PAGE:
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Housing Of The Plains Indians

Matthew Knight By Matthew Knight on
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The main housing of the Plains Indians were tipis. These tents consisted of sewn together buffalo hides lain on frames of angled poles. This made them cone shaped with a hole at the top. This was so smoke from a fire burning inside could escape. Tipis could be quickly collapsed and were easily transported.

Tipis could be easily set up and taken down. They were built by putting three or four poles as a foundation and putting about fifteen poles around those poles. Then the buffalo hides, which had been tanned and smoked to make them water proof, were wrapped around the poles leaving a hole at the top. Stones or pegs were used to secure the hides to the ground. There would be an oval shaped hole, which was used for entering and exiting the tipi. The tipis were always built so the doorway was facing the east and the rising sun and the back facing the westerly winds.

One tipi could often accommodate ten people. The whole family would live in the tipi, but it was the possession of the woman and was passed down from mother to daughter. This meant that if a husband left his wife he would have nowhere to live.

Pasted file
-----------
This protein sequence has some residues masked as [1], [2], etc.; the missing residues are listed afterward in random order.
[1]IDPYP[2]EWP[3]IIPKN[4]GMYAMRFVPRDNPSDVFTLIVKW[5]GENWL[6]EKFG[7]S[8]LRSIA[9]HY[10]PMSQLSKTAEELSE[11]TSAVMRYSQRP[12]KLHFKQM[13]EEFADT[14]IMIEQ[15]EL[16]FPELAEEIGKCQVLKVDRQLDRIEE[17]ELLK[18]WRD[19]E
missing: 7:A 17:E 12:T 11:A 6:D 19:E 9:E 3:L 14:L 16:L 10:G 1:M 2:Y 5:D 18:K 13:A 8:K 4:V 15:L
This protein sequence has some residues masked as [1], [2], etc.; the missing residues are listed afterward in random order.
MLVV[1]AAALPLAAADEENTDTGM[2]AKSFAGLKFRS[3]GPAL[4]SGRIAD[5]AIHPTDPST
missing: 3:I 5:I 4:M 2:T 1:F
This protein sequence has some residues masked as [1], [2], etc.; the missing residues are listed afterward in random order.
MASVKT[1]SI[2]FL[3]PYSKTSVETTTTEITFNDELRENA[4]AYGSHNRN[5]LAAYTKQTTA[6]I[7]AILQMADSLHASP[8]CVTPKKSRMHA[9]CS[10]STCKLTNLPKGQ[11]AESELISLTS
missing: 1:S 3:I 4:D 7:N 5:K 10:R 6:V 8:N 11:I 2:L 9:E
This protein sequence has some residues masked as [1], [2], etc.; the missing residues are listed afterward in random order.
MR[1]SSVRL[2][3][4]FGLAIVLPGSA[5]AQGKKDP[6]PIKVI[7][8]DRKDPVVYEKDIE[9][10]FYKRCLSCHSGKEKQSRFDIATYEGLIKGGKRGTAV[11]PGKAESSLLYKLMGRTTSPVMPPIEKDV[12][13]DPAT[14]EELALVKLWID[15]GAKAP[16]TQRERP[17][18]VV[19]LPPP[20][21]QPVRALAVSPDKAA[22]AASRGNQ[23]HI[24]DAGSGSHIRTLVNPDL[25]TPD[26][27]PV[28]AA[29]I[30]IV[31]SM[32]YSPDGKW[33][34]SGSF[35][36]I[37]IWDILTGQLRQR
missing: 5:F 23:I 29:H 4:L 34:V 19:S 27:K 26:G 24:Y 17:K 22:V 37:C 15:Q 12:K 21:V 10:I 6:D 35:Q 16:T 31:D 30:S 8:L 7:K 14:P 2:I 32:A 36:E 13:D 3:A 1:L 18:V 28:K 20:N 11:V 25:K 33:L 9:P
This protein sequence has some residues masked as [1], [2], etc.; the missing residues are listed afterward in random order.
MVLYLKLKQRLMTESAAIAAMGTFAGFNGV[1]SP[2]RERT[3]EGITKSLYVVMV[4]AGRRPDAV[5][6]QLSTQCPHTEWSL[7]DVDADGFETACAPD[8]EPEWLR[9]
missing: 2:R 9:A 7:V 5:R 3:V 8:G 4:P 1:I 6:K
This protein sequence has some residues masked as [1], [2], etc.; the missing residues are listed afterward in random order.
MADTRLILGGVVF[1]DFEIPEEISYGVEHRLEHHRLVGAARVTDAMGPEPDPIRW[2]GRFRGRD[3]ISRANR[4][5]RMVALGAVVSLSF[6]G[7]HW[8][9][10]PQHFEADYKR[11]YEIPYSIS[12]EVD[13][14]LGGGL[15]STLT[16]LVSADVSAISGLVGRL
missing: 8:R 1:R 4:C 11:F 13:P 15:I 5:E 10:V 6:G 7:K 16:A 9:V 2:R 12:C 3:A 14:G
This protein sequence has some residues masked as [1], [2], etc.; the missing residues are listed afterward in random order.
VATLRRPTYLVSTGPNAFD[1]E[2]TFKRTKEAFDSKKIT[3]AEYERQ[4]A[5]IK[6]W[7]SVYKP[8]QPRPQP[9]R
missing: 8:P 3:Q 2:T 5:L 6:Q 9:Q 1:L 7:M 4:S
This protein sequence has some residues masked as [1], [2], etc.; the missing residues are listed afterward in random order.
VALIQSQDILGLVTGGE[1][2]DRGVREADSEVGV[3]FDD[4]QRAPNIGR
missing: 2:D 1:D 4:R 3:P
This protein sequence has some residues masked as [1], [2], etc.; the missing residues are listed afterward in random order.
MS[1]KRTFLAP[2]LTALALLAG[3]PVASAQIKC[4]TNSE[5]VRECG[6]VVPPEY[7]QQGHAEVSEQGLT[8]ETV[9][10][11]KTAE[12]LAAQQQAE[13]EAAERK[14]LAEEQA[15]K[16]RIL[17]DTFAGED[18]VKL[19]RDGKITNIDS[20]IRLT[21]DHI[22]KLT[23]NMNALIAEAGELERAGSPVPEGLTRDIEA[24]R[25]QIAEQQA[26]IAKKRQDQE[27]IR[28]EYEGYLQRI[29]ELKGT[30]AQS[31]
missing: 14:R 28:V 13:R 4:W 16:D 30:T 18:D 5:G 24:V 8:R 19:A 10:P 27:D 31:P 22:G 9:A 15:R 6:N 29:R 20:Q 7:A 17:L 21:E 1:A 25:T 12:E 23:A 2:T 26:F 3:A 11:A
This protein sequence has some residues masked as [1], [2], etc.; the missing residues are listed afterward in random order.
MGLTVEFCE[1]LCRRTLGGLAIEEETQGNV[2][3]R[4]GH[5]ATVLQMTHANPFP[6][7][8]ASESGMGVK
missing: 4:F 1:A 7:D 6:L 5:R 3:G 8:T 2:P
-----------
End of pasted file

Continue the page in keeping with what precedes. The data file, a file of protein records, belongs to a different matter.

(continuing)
The outsides of tipis differed from tribe to tribe. Some tribes left the hides bare, but others such as the Blackfeet decorated and painted the outer sides of the tipis with symbols. Different symbols, such as rainbow stripes or a buffalo head, could supposedly protect the owner of the tipi from things such as illness or bad luck.

Inside the tipi everything had its place. The man sat in the north of the tipi with all of his weapons and other possessions and the woman sat in the south with all of her belongings. Religious items were usually put at the back (west) of the tipi. The only chairs they had were propped up backrests made of laced-together willow rods. They would normally sleep on hide or fur mats on the floor. Around the lower edge of the tipi a second layer of hide (called dew cloth or liner) was hung to keep out moisture. During the winter they sometimes stuffed the gap between the outer hides and the dew cloth with grass insulation.

Although the tipi was used by many of the Plains Indian tribes, it was not used by all of them. Tribes such as the Mandan, Hidatsa, Arikara, Omaha, Pawnee, Ponca, Kansa and Oto often lived in structures called ‘earth lodges’. These dome shaped buildings were about one or 2 metres high from the ground and about 40 feet in diameter. However, when they were built, the Indians dug down into the earth, sometimes up to four metres, to start with and then constructed a frame over the top whereon they laid bark and then a thick layer of soil (sod).

Other Plains Indian housing included wigwams and hogans. Wigwams are structures similar to tipis but are not covered with animal hides but with bark; they were also meant to be more permanent. They were cone or dome shaped depending on which tribe built them. Hogans were dwellings constructed using logs and then covered in adobe or mud. Like the tipis hogans were built facing east and the rising sun and were the possession of the woman.